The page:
Marcus Stoinis could return to the Australian team for Thursday's group game against Bangladesh after a side strain forced him to miss two matches. The allrounder bowled and batted during training at Trent Bridge and, while Justin Langer said Stoinis wasn't certain to play in the next match, he has allayed initial fears he could be ruled out for the remainder of the tournament.

"Not definitely, he's a chance," said Langer, when asked about the likelihood of Stoinis' imminent return. "It looked like he moved really well batting.

"We've been monitoring him. He's an elite athlete, he's an elite professional. He's done everything possible to get himself fit. He wouldn't give up the opportunity for anything, would he? He's determined so it doesn't surprise me with where he's at now. It's a credit to him, it's a credit to the medical staff that are getting him up. So hopefully he can have a real impact on the tournament."

Stoinis' absence forced Australia to tinker with the balance of the side for their game against Pakistan and Sri Lanka and, while they won both games, the bowling depth was challenged, with Glenn Maxwell, Steve Smith and even Aaron Finch chiming in.

"We've played really well with another balance," said Langer. "We played in India and Dubai with two spinners. I'm really confident with whatever balance we go in. it's actually really exciting."

"We said at the start of the tour that we've got lots of options, very adaptable and that's our strength not our weakness. I get the sense some people think that's our weakness. I actually think it's our strength that we can play according to our opposition, we can play accordingly to grounds, we can play according to managing players."

"That's a strength, not a weakness."

Nathan Coulter-Nile is fully fit and available for Thursday's match after missing the Sri Lanka game due to back tightness.

"With his history and his back, and he is getting a bit tight in his back. he played three games [in seven days] and I don't think he has done that for a long time. He's fit and he's certainly fit to play the next game."

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Adam Zampa sat out Australia's last two matches while Nathan Lyon has yet to play in the World Cup but Langer was comfortable with the decision to rely on part-timers rather than playing specialist spinners if conditions and the balance of the side favoured such an approach.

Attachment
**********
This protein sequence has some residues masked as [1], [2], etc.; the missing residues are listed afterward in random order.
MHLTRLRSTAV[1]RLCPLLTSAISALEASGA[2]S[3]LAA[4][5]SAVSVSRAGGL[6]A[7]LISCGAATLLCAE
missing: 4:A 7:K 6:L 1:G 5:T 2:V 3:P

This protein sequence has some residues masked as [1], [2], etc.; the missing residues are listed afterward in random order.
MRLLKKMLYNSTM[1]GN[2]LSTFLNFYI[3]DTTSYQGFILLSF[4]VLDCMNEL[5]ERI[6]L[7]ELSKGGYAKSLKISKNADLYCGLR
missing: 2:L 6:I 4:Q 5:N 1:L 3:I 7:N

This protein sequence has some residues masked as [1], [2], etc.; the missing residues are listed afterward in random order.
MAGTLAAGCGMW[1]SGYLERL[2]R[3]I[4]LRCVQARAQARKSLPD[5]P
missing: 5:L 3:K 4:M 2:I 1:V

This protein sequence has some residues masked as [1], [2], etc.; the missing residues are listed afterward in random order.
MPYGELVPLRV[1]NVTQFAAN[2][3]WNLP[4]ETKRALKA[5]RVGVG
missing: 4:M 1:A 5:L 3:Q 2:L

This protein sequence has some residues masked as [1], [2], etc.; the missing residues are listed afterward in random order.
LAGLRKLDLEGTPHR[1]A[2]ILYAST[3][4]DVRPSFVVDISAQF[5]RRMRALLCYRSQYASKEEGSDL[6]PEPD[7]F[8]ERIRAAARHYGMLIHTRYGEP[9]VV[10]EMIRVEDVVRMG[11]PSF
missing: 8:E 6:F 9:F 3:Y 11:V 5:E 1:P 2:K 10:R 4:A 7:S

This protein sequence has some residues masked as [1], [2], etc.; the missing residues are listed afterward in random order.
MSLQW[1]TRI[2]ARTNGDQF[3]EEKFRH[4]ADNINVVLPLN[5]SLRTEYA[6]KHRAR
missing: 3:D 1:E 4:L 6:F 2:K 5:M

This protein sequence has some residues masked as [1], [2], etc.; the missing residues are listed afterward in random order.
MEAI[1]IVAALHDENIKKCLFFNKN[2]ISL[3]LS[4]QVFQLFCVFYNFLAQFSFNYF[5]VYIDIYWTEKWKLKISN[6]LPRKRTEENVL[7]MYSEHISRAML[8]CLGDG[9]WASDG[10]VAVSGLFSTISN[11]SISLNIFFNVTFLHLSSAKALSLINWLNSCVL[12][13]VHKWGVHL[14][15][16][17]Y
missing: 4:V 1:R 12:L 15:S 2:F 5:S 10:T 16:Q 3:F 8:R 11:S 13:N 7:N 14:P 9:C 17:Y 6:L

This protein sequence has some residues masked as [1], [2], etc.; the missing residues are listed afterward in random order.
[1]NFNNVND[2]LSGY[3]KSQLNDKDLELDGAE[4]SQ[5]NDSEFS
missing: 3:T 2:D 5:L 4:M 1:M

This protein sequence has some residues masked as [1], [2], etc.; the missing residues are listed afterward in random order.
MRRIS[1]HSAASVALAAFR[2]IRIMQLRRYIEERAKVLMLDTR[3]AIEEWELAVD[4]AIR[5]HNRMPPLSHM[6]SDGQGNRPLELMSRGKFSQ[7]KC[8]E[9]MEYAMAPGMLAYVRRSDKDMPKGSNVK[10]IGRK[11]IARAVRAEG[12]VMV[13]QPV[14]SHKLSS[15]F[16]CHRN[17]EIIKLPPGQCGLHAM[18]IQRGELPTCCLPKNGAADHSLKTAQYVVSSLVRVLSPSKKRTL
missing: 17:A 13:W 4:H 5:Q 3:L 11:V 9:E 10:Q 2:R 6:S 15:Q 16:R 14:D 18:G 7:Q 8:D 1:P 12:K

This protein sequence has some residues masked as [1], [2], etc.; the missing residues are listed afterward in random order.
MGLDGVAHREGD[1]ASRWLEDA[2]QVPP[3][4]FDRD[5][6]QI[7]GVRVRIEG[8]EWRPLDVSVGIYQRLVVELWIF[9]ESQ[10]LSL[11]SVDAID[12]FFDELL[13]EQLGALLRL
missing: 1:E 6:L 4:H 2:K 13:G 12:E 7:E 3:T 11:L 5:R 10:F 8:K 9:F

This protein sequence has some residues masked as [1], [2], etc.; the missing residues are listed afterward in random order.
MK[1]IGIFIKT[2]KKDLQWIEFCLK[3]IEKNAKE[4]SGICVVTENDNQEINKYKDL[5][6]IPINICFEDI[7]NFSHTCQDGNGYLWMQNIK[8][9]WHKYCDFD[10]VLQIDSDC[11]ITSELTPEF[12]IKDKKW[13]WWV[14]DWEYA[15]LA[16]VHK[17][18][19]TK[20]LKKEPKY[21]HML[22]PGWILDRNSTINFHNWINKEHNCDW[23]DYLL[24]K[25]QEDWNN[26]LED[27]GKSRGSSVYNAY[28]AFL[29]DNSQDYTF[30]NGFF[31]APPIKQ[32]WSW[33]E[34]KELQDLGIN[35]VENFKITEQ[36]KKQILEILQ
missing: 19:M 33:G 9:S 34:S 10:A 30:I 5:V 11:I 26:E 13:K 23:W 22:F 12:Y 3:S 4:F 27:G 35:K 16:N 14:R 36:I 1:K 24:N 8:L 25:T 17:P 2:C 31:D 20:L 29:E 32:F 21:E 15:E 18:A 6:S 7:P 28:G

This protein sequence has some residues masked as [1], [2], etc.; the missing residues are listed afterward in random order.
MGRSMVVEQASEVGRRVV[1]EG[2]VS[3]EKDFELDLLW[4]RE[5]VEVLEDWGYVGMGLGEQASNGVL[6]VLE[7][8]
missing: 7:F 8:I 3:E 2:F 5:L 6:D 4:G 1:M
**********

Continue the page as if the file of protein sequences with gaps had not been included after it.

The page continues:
"That was more brought upon us because 'Stoin' became injured," said Langer. "What was more exciting was how the two quicks took wickets in the middle overs. We know in one-day cricket you've got to take wickets in the middle overs. There's not many wickets falling up front in this tournament. And the way our quicks pulled it back in the middle overs against Pakistan and Sri Lanka was brilliant.

"That's something for us to think about as well in these conditions. It's been pace that's dominated the tournament. Over the last few years it's been spin that's dominated one-day cricket. That might change - it's been wet, it's been overcast, the wickets get a bit drier. This one looks dry. That's been the trend so far and it's worked really well.

"It might change when we get to Old Trafford for example. We might look at playing two spinners if it's a dry wicket. It's good to have those options."

But before thoughts can turn to Manchester there is the considerable task of facing Bangladesh, who travelled to Nottingham on Tuesday, fresh from an emphatic win over West Indies in Taunton. Shakib Al Hasan comes into this match in outrageous form: he has two centuries and two half-centuries in four innings in the tournament so far, in addition to taking five wickets.

"Well, we've got our plans against him, but he's playing well," said Langer. "I think he is the No.1 allrounder in the world, it's no surprise. He's a very good cricketer. But we'll be prepared for him."

Shakib and Bangladesh provide an intriguing challenge for Australia. They have not toured Australia for a bilateral series since 2008, which has been something of a sore point for Bangladesh cricket. At a time when Bangladesh have improved immensely as a one-day side, many of their players are still relatively unknown to the Australians, unlike most other teams in this World Cup.

"We haven't played against them and when we do play against them they are usually in their conditions," said Langer. "We've watched them closely, we've researched them closely. It's a really important game for us in the scheme of the competition. They all are, but this one in particular, the way it's starting to open up a little bit on the table. We'll be well prepared and all our boys know that."

Melinda Farrell is a presenter with ESPNcricinfo